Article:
Group to fight cleanup proposal Keystone Landfill once again is issue

Public meeting tonight

EPA plan targets only one Md. well

July 21, 1998|By Donna R. Engle | Donna R. Engle,SUN STAFF

The Environmental Protection Agency's latest cleanup proposal for Keystone Landfill offers protection for the drinking water of only one Carroll County family, an omission a local group plans to address at a meeting with the agency tonight.

Keystone, a closed private landfill in Adams County, Pa., 300 yards from the Carroll County line, was placed on the EPA Superfund cleanup list in 1987.

Prodded by citizen activists, EPA has pursued lawsuits against users of the landfill, assessed the extent of contamination beyond the landfill and devised plans to cap the landfill and treat contaminated water on the 35-acre site.

The EPA will hear public comment on its revised cleanup plan at 7 p.m. at Abbottstown Volunteer Fire Company, 138 E. King St., Abbottstown, Pa. The agency will receive written comment through Aug. 30.

The revised plan, a successor to a 1990 proposal that focused only on the cleanup of the landfill site, proposes that the EPA supply filters for 43 residential wells in Pennsylvania, but for only one in Maryland.

"I think it's a very misguided and unfortunate plan," said Susan Hardinger, president of the Silver Run-area citizens group, People Against Contamination of the Environment. "We have a Superfund site in our community and the whole community should get equal protection."

The EPA plan relies on a 1997 study that concluded that polluted wells along Humbert Schoolhouse Road in Carroll County were not contaminated by Keystone. The study said that an unnamed stream, which lies in a valley between Keystone and Humbert Schoolhouse Road to the south, acts as a barrier to contaminants leaving the landfill.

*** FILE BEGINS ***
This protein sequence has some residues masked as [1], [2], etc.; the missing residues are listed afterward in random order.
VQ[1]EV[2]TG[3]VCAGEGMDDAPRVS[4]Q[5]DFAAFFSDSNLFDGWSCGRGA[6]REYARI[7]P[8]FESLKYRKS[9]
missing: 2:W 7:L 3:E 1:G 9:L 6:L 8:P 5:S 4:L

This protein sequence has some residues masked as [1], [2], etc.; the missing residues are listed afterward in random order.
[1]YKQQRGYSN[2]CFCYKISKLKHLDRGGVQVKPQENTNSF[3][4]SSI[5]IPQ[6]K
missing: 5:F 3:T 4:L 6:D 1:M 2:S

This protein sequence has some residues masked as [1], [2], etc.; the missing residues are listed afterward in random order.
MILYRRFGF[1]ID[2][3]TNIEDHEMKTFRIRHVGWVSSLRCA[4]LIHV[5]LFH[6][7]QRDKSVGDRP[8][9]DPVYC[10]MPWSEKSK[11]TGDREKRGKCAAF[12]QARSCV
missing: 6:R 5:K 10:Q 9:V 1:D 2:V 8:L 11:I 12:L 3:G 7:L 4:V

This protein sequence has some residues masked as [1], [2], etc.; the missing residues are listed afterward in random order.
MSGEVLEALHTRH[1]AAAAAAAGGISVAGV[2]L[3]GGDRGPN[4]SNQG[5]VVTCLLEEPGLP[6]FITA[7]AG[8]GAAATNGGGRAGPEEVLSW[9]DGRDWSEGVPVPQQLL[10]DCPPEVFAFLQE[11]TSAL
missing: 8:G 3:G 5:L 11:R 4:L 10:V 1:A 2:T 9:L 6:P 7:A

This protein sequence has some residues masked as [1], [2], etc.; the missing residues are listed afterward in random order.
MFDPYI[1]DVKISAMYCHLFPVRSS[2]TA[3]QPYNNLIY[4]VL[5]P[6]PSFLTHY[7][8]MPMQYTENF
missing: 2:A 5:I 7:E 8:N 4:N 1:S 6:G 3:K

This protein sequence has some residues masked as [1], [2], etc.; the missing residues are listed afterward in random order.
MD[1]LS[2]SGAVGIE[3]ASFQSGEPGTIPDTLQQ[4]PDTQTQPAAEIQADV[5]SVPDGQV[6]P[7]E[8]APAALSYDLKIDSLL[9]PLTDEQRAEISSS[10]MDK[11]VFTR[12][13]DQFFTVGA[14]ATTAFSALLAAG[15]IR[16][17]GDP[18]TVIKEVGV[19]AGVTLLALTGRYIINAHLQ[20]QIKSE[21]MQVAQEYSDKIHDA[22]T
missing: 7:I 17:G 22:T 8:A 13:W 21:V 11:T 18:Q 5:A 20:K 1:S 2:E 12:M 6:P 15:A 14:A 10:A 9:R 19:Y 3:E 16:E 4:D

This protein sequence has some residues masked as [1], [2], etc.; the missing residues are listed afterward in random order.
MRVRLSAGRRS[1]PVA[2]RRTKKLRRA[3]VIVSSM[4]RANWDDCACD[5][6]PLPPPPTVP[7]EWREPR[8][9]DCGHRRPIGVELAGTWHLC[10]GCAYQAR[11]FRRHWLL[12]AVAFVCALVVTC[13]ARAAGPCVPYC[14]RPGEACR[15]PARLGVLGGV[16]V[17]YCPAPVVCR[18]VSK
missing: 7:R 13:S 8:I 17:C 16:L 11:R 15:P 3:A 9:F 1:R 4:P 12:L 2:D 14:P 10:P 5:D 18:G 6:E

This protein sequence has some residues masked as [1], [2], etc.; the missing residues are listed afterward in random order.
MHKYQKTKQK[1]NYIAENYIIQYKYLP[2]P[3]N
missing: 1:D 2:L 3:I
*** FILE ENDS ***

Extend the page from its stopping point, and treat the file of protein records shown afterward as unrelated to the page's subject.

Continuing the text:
Only one Maryland home lies north of the tributary and would be eligible for well filters. The filters are designed to remove cancer-causing and liver-damaging chemicals, which might seep into ground water before the cleanup at the landfill is completed. Chemicals and toxic substances have been found in ground water, springs and creeks outside the landfill.

The study that EPA relied on to exclude Maryland residents from well protection devices was not conclusive, Hardinger said. She said the revised plan might not be the final cleanup proposal.

"It sounds as if they're thinking that Maryland is out of the picture," Hardinger said.

The revised proposal calls for the EPA to follow through with its earlier plans to decontaminate ground water on the landfill site; add wells to pump additional ground water beyond the site for treatment; test drinking water annually from 15 percent of the homes with filters to ensure the filters are working; and continue sampling streams and sediment to be sure contaminants aren't reaching streams.

EPA is legally required to win community acceptance before making the plan final, "but they haven't yet given us a definition of community acceptance," Hardinger said.

The Union Township, Pa., group, Citizens Urge Rescue of the Environment, has submitted written comments criticizing the plan to shut out well protection measures for Maryland residents, said Mary D. Minor, CURE president.

Minor said she plans to comment tonight, and also will continue to work to get national policy-makers to focus on the health effects of hazardous waste sites on nearby residents.

Minor lives in Hanover, Pa., but spent three decades living near Keystone Landfill.

"We want to move into protective intervention. After 32 years, we think we deserve it," she said.

Pub Date: 7/21/98

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